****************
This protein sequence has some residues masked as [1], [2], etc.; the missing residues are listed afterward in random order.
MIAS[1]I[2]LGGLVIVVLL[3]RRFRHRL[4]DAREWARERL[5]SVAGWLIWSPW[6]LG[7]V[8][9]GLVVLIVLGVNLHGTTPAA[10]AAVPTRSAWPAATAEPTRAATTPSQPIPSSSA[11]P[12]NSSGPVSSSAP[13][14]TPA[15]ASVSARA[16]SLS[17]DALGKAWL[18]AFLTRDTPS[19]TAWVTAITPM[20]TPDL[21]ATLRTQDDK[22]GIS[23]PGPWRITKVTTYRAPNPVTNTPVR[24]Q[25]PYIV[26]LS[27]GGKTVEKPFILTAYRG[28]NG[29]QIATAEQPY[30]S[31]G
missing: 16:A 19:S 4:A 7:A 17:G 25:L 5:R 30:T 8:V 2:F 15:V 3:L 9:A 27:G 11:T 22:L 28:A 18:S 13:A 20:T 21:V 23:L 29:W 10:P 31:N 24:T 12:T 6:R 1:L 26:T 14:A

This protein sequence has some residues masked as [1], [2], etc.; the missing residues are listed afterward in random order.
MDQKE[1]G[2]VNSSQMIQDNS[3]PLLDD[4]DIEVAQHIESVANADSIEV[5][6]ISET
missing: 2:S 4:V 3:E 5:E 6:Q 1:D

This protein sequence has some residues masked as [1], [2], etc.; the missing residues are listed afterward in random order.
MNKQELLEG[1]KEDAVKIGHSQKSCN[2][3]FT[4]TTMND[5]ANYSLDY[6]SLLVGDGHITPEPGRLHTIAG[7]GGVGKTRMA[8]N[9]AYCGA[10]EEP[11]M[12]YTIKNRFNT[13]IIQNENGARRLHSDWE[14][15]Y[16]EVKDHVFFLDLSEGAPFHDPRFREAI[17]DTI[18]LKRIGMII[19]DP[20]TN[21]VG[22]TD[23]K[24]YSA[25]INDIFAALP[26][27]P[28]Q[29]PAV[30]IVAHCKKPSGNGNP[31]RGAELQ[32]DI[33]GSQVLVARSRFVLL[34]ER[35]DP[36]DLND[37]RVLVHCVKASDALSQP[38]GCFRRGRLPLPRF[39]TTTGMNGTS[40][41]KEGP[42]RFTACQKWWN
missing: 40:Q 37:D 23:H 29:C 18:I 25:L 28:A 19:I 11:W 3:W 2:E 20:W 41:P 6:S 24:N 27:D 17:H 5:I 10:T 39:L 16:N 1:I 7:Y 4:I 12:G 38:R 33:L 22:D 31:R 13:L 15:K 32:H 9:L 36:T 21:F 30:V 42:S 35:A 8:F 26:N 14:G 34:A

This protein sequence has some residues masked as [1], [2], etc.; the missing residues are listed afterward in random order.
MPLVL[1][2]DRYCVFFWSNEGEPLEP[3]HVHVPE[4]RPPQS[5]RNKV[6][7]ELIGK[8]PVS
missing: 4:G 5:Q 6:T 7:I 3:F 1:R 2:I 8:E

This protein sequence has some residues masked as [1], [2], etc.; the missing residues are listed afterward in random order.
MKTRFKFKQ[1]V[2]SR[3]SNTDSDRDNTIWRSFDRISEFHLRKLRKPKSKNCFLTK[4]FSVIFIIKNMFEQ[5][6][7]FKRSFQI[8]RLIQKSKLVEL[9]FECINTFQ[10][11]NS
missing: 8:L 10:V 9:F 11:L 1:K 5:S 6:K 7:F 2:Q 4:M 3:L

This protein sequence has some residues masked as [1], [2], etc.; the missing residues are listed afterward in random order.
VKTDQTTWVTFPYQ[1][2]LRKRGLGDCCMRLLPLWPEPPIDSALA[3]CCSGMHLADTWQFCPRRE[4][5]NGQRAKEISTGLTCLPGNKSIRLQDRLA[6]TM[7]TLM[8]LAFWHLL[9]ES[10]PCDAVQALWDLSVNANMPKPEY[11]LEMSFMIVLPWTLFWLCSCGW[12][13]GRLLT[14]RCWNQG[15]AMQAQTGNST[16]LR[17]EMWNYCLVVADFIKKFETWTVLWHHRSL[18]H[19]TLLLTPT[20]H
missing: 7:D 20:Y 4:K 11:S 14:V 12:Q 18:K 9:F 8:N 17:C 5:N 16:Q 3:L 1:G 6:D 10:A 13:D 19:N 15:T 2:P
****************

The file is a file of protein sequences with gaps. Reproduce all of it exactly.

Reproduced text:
This protein sequence has some residues masked as [1], [2], etc.; the missing residues are listed afterward in random order.
MIAS[1]I[2]LGGLVIVVLL[3]RRFRHRL[4]DAREWARERL[5]SVAGWLIWSPW[6]LG[7]V[8][9]GLVVLIVLGVNLHGTTPAA[10]AAVPTRSAWPAATAEPTRAATTPSQPIPSSSA[11]P[12]NSSGPVSSSAP[13][14]TPA[15]ASVSARA[16]SLS[17]DALGKAWL[18]AFLTRDTPS[19]TAWVTAITPM[20]TPDL[21]ATLRTQDDK[22]GIS[23]PGPWRITKVTTYRAPNPVTNTPVR[24]Q[25]PYIV[26]LS[27]GGKTVEKPFILTAYRG[28]NG[29]QIATAEQPY[30]S[31]G
missing: 16:A 19:S 4:A 7:A 17:G 25:L 5:R 30:T 8:V 2:F 15:V 3:L 9:A 27:G 11:T 22:L 28:A 18:S 13:A 20:T 21:V 23:L 29:W 10:P 31:N 24:T 12:T 6:R 1:L 26:T 14:A

This protein sequence has some residues masked as [1], [2], etc.; the missing residues are listed afterward in random order.
MDQKE[1]G[2]VNSSQMIQDNS[3]PLLDD[4]DIEVAQHIESVANADSIEV[5][6]ISET
missing: 2:S 4:V 3:E 5:E 6:Q 1:D

This protein sequence has some residues masked as [1], [2], etc.; the missing residues are listed afterward in random order.
MNKQELLEG[1]KEDAVKIGHSQKSCN[2][3]FT[4]TTMND[5]ANYSLDY[6]SLLVGDGHITPEPGRLHTIAG[7]GGVGKTRMA[8]N[9]AYCGA[10]EEP[11]M[12]YTIKNRFNT[13]IIQNENGARRLHSDWE[14][15]Y[16]EVKDHVFFLDLSEGAPFHDPRFREAI[17]DTI[18]LKRIGMII[19]DP[20]TN[21]VG[22]TD[23]K[24]YSA[25]INDIFAALP[26][27]P[28]Q[29]PAV[30]IVAHCKKPSGNGNP[31]RGAELQ[32]DI[33]GSQVLVARSRFVLL[34]ER[35]DP[36]DLND[37]RVLVHCVKASDALSQP[38]GCFRRGRLPLPRF[39]TTTGMNGTS[40][41]KEGP[42]RFTACQKWWN
missing: 40:Q 37:D 23:H 29:C 18:I 25:L 28:A 19:I 11:W 3:W 2:E 20:W 41:P 6:S 24:N 27:D 17:H 5:I 10:T 39:L 16:N 1:I 7:Y 4:I 12:G 38:R 33:L 22:D 31:R 13:L 15:K 32:H 9:L 36:T 21:F 30:V 42:S 35:A 8:F 26:N 14:G 34:A

This protein sequence has some residues masked as [1], [2], etc.; the missing residues are listed afterward in random order.
MPLVL[1][2]DRYCVFFWSNEGEPLEP[3]HVHVPE[4]RPPQS[5]RNKV[6][7]ELIGK[8]PVS
missing: 4:G 5:Q 6:T 7:I 3:F 1:R 2:I 8:E

This protein sequence has some residues masked as [1], [2], etc.; the missing residues are listed afterward in random order.
MKTRFKFKQ[1]V[2]SR[3]SNTDSDRDNTIWRSFDRISEFHLRKLRKPKSKNCFLTK[4]FSVIFIIKNMFEQ[5][6][7]FKRSFQI[8]RLIQKSKLVEL[9]FECINTFQ[10][11]NS
missing: 8:L 10:V 9:F 11:L 1:K 5:S 6:K 7:F 2:Q 4:M 3:L

This protein sequence has some residues masked as [1], [2], etc.; the missing residues are listed afterward in random order.
VKTDQTTWVTFPYQ[1][2]LRKRGLGDCCMRLLPLWPEPPIDSALA[3]CCSGMHLADTWQFCPRRE[4][5]NGQRAKEISTGLTCLPGNKSIRLQDRLA[6]TM[7]TLM[8]LAFWHLL[9]ES[10]PCDAVQALWDLSVNANMPKPEY[11]LEMSFMIVLPWTLFWLCSCGW[12][13]GRLLT[14]RCWNQG[15]AMQAQTGNST[16]LR[17]EMWNYCLVVADFIKKFETWTVLWHHRSL[18]H[19]TLLLTPT[20]H
missing: 7:D 20:Y 4:K 11:S 14:V 12:Q 18:K 9:F 8:N 17:C 5:N 16:Q 3:L 1:G 6:D 10:A 13:D 19:N 15:T 2:P